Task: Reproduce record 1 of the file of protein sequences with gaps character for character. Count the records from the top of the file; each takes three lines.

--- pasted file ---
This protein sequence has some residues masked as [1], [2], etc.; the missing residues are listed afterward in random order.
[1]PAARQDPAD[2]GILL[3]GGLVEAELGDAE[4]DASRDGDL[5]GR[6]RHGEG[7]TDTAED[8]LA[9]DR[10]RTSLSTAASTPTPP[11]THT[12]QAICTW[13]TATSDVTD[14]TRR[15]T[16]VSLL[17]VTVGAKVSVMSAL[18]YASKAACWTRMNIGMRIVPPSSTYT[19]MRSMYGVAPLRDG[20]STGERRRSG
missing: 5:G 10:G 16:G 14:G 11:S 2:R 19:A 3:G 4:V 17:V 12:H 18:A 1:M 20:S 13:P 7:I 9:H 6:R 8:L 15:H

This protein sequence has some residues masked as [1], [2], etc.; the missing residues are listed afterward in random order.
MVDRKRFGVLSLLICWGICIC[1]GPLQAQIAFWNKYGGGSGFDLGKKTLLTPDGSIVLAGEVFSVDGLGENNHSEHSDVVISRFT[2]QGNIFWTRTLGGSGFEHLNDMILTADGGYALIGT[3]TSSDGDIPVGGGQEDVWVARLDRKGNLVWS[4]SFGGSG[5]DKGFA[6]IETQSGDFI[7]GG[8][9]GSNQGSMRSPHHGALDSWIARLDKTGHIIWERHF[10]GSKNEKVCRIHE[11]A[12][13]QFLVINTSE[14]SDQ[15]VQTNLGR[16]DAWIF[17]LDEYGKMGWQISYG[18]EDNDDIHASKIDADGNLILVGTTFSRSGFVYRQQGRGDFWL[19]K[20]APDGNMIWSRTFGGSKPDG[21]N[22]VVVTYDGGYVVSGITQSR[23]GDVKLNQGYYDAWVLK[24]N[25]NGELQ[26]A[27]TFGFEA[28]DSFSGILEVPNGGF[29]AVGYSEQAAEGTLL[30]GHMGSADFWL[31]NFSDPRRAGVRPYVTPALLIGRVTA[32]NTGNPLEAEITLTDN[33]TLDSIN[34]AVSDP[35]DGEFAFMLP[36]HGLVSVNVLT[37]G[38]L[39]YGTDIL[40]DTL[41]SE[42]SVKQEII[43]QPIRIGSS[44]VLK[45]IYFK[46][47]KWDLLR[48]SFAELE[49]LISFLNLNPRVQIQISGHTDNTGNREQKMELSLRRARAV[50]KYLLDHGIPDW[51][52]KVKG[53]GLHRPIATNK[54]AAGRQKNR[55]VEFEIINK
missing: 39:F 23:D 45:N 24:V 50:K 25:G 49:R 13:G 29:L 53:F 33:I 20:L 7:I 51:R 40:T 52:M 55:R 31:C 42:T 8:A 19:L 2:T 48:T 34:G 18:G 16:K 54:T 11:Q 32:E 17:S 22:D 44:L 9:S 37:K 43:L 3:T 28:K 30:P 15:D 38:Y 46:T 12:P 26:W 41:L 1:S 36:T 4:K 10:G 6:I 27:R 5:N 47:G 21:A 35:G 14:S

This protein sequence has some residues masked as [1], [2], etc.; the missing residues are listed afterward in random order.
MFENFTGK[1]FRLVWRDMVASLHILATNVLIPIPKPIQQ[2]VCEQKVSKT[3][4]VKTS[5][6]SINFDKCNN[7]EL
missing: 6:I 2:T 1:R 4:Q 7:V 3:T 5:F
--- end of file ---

This protein sequence has some residues masked as [1], [2], etc.; the missing residues are listed afterward in random order.
[1]PAARQDPAD[2]GILL[3]GGLVEAELGDAE[4]DASRDGDL[5]GR[6]RHGEG[7]TDTAED[8]LA[9]DR[10]RTSLSTAASTPTPP[11]THT[12]QAICTW[13]TATSDVTD[14]TRR[15]T[16]VSLL[17]VTVGAKVSVMSAL[18]YASKAACWTRMNIGMRIVPPSSTYT[19]MRSMYGVAPLRDG[20]STGERRRSG
missing: 5:G 10:G 16:G 14:G 11:S 2:R 19:A 3:G 4:V 17:V 12:H 18:A 1:M 20:S 13:P 7:I 9:H 6:R 8:L 15:H